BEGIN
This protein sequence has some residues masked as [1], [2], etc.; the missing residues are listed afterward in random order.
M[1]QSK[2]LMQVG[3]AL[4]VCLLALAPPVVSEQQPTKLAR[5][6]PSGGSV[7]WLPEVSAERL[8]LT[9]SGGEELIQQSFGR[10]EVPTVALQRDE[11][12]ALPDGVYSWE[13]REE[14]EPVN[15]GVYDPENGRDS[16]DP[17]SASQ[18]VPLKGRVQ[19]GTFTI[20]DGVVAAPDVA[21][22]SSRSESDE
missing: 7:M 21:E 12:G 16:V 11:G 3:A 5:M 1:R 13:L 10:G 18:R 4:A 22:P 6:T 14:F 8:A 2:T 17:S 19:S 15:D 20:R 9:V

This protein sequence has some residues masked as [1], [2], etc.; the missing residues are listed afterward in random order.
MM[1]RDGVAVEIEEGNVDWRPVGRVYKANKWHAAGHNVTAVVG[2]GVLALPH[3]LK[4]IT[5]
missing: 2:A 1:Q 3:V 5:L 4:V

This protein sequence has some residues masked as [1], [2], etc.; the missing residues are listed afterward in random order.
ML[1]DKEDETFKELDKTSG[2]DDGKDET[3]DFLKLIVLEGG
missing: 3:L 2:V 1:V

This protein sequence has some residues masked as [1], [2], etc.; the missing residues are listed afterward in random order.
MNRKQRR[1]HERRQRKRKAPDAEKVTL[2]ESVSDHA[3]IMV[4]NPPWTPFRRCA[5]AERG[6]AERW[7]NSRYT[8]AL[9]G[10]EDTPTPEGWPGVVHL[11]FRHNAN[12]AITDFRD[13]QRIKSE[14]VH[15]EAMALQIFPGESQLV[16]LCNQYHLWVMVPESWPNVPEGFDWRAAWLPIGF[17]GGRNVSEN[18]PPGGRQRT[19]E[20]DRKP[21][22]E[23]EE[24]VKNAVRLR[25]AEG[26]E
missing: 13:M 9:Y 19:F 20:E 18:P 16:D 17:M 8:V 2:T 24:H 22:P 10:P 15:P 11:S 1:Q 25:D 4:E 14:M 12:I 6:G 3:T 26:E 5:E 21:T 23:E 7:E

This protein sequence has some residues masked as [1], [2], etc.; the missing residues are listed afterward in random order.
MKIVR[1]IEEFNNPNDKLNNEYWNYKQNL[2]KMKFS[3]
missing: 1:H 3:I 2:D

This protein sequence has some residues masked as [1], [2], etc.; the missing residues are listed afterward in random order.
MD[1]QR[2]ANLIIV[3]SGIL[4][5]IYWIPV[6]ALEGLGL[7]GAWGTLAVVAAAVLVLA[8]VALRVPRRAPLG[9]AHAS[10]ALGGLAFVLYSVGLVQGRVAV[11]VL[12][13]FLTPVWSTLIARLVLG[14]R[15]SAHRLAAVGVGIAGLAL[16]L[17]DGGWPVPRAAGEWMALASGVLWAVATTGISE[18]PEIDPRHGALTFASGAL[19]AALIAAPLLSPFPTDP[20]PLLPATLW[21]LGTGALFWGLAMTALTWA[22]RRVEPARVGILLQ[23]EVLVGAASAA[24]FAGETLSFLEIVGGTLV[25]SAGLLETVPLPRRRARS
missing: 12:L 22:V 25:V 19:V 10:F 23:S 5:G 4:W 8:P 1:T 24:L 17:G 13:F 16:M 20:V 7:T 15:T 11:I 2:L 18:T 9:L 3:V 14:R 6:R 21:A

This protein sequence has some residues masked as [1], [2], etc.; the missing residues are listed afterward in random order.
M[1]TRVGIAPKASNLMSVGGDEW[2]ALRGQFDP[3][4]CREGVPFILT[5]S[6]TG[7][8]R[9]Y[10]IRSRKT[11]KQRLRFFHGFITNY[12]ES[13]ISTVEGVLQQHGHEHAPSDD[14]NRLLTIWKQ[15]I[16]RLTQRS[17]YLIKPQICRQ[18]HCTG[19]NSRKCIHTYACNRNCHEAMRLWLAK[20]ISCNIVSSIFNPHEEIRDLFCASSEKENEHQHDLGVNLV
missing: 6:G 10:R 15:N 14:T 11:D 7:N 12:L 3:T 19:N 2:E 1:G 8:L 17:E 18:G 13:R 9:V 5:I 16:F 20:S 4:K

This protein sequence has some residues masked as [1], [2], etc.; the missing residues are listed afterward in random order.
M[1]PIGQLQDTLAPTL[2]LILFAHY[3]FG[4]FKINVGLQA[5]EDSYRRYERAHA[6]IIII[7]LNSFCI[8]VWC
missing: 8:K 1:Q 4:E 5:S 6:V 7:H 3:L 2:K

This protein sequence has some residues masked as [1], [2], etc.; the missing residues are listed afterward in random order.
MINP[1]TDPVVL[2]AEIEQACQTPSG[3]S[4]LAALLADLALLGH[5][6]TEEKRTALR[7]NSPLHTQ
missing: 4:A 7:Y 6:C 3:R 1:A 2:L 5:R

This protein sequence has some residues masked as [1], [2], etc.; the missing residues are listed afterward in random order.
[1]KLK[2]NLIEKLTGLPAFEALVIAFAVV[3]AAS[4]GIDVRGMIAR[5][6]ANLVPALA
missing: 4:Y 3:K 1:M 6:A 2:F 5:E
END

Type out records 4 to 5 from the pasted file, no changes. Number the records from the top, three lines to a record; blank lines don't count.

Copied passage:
This protein sequence has some residues masked as [1], [2], etc.; the missing residues are listed afterward in random order.
MNRKQRR[1]HERRQRKRKAPDAEKVTL[2]ESVSDHA[3]IMV[4]NPPWTPFRRCA[5]AERG[6]AERW[7]NSRYT[8]AL[9]G[10]EDTPTPEGWPGVVHL[11]FRHNAN[12]AITDFRD[13]QRIKSE[14]VH[15]EAMALQIFPGESQLV[16]LCNQYHLWVMVPESWPNVPEGFDWRAAWLPIGF[17]GGRNVSEN[18]PPGGRQRT[19]E[20]DRKP[21][22]E[23]EE[24]VKNAVRLR[25]AEG[26]E
missing: 13:M 9:Y 19:F 20:E 18:P 16:D 17:M 8:V 2:T 24:H 22:P 10:P 15:P 11:S 1:Q 25:D 4:E 14:M 12:I 6:G 3:T 26:E 5:E 21:T 23:E 7:E

This protein sequence has some residues masked as [1], [2], etc.; the missing residues are listed afterward in random order.
MKIVR[1]IEEFNNPNDKLNNEYWNYKQNL[2]KMKFS[3]
missing: 1:H 3:I 2:D